Banksy is an anonymous England-based street artist, vandal, political activist, and film director. His satirical street art and subversive epigrams combine dark humour with graffiti executed in a distinctive stenciling technique. His works of political and social commentary have been featured on streets, walls, and bridges of cities throughout the world. Banksy’s work grew out of the Bristol underground scene, which involved collaborations between artists and musicians. Banksy says that he was inspired by 3D, a graffiti artist who later became a founding member of the English musical group Massive Attack.   read more…

The HMS Trincomalee

1 April 2018 | Author/Destination: | Rubric: Tall ships, Yacht of the Month

Stern © geograph.org.uk - Ian Petticrew/cc-by-sa-2.0

Stern © geograph.org.uk – Ian Petticrew/cc-by-sa-2.0

HMS Trincomalee is a Royal Navy Leda-class sailing frigate built shortly after the end of the Napoleonic Wars. She is now restored as a museum ship in Hartlepool. Trincomalee is one of two surviving British frigates of her era—her near-sister HMS Unicorn (of the modified Leda class) is now a museum ship in Dundee. After being ordered on 30 October 1812, Trincomalee was built in Bombay (todays Mumbai) by the Wadia family of shipwrights in teak, due to oak shortages in Britain as a result of shipbuilding drives for the Napoleonic Wars. The ship was named Trincomalee after the 1782 Battle of Trincomalee off the Ceylon (Sri Lanka) port of that name.   read more…

Portrait: Cnut the Great

22 March 2017 | Author/Destination: | Rubric: Portrait

Winchester Cathedral - Burial chest of Cnut the Great © Ealdgyth

Winchester Cathedral – Burial chest of Cnut the Great © Ealdgyth

King Cnut the Great, also known as Canute, was King of Denmark, England, and Norway, together often referred to as the Anglo-Scandinavian or North Sea Empire. The North Sea Empire was one of several forerunners of the European Union and the Eurozone. After his death, the deaths of his heirs within a decade, and the Norman conquest of England in 1066, his legacy was mostly forgotten. The medieval historian Norman Cantor stated that he was “the most effective king in Anglo-Saxon history”, although Cnut himself was Danish and not a Briton or Anglo-Saxon. Cnut is popularly invoked in the context of the legend of King Canute and the waves, but usually misrepresents Cnut as a deluded monarch believing he has supernatural powers, when the original legend in fact states the opposite and portrays a wise king.   read more…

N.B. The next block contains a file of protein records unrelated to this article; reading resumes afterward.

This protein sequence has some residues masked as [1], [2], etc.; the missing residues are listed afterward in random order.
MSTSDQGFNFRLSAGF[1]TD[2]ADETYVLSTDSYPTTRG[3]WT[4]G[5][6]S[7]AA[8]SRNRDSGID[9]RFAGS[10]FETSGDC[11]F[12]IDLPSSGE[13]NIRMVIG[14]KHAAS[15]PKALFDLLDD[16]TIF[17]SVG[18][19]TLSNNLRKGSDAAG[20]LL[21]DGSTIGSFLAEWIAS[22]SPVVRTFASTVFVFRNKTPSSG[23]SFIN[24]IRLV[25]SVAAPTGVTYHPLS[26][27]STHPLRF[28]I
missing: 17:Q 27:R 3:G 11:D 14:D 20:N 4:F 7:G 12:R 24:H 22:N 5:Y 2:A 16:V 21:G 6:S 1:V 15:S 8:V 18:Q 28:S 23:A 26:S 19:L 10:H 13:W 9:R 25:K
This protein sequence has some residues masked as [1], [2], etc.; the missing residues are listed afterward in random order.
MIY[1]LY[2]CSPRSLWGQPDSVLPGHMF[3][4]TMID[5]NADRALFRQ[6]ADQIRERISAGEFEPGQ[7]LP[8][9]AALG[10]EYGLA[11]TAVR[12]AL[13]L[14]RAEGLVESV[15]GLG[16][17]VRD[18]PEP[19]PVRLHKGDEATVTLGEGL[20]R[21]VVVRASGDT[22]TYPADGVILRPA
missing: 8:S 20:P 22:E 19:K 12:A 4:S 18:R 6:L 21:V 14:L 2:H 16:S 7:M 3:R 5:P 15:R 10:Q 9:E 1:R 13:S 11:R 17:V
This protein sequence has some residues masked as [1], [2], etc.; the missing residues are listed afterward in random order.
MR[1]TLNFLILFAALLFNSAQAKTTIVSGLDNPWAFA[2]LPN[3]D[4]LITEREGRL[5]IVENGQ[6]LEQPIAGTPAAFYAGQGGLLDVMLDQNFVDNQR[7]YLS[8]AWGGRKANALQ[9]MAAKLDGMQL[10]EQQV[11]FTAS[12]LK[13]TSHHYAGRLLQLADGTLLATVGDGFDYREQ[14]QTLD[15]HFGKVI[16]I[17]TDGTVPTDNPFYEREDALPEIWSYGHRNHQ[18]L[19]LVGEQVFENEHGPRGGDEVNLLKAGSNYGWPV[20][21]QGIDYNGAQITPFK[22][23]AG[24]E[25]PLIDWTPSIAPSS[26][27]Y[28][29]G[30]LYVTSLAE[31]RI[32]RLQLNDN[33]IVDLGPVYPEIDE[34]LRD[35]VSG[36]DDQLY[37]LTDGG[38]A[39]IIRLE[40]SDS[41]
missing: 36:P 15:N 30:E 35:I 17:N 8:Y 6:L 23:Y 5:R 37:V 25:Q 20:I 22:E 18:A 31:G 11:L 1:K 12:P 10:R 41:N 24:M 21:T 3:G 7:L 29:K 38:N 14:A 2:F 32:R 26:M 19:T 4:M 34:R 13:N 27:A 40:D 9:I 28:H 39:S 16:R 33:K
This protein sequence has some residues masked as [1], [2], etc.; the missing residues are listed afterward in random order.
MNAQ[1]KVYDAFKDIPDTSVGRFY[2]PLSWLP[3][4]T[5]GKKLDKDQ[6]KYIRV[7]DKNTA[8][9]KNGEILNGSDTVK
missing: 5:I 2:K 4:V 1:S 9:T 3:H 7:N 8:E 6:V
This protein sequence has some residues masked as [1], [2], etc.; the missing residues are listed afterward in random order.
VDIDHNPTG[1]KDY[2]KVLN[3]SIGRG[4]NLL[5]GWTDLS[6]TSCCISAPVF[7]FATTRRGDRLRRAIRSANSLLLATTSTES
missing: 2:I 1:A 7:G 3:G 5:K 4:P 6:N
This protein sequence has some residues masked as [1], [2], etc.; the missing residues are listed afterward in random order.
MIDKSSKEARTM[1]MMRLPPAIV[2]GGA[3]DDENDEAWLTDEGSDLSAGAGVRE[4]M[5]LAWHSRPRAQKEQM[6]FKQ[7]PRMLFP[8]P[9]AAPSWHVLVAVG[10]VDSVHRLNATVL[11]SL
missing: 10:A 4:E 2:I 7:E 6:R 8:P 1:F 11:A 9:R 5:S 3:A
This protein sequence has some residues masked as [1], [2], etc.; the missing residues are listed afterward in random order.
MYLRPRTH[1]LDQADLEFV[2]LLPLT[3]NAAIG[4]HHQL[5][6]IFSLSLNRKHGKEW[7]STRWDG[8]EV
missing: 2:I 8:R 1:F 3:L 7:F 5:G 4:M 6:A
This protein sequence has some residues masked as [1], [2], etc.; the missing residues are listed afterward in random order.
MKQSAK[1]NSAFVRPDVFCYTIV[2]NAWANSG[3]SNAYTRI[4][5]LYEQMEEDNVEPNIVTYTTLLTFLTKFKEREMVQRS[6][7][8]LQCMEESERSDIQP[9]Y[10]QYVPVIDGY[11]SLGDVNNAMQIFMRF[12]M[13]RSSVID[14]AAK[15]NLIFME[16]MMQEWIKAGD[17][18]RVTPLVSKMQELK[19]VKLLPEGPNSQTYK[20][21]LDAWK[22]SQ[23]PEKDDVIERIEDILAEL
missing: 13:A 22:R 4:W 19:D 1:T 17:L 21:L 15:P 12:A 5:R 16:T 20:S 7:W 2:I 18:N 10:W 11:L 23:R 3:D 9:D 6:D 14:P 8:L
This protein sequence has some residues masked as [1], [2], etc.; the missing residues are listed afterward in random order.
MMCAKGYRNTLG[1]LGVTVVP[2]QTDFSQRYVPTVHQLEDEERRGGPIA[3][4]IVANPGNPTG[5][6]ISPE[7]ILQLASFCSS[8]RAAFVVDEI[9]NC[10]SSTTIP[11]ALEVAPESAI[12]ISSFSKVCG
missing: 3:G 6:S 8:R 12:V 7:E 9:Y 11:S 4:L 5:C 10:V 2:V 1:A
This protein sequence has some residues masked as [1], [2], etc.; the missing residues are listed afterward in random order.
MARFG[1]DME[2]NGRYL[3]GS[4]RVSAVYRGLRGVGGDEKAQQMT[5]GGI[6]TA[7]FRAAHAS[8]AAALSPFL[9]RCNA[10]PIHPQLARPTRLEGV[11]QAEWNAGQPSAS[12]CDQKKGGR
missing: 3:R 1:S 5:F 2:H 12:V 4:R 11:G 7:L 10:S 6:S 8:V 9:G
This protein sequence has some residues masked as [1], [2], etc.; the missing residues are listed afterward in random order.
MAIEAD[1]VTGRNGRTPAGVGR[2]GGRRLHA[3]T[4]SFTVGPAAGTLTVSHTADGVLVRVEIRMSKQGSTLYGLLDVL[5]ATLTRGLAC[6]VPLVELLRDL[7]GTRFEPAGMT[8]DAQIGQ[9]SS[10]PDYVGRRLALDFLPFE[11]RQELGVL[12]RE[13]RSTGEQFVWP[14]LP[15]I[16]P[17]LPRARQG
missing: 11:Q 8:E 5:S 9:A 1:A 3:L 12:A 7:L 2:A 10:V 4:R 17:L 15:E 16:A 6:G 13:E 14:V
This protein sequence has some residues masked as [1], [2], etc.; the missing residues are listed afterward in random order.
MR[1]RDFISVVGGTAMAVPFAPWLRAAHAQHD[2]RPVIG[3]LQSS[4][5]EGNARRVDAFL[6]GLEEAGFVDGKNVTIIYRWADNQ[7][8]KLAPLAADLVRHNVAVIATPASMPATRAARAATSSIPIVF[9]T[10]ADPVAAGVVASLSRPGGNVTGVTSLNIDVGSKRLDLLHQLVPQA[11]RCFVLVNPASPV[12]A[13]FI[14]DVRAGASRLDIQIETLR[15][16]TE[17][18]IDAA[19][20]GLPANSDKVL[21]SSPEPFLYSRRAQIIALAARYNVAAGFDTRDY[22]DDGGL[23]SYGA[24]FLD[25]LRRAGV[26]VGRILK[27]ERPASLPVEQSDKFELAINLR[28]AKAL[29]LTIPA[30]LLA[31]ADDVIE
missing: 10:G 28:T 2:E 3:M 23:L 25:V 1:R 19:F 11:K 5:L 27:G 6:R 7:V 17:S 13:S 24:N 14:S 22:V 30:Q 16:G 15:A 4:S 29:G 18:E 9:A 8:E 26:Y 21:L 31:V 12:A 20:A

Sailing

13 February 2017 | Author/Destination: | Rubric: General, Sport

Trimaran L'Hydroptère in Long Beach © Thomas Lesage/cc-by-sa-3.0

Trimaran L’Hydroptère in Long Beach © Thomas Lesage/cc-by-sa-3.0

Sailing comprises wind propulsion of a craft by means of sails or other airfoils and steering it over water, ice or land, depending on the type of craft. A sailor manages the force of the wind on the sails by adjusting their angle with respect to the moving sailing craft and sometimes by adjusting the sail area. The force transmitted from the sails is resisted by forces from the hull, keel, and rudder of a sailing craft, by forces from skate runners for an iceboat, and by forces from wheels for a land sailing craft to allow steering a course on a point of sail with respect to the true wind. While there are still some places in the world where sail-powered passenger, fishing and trading vessels are used, these craft have become rarer as internal combustion engines have become economically viable in even the poorest and most remote areas. In most countries sailing is enjoyed as a recreational activity or as a sport. Recreational sailing or yachting can be divided into racing and cruising. Cruising can include extended offshore and ocean-crossing trips, coastal sailing within sight of land, and daysailing.   read more…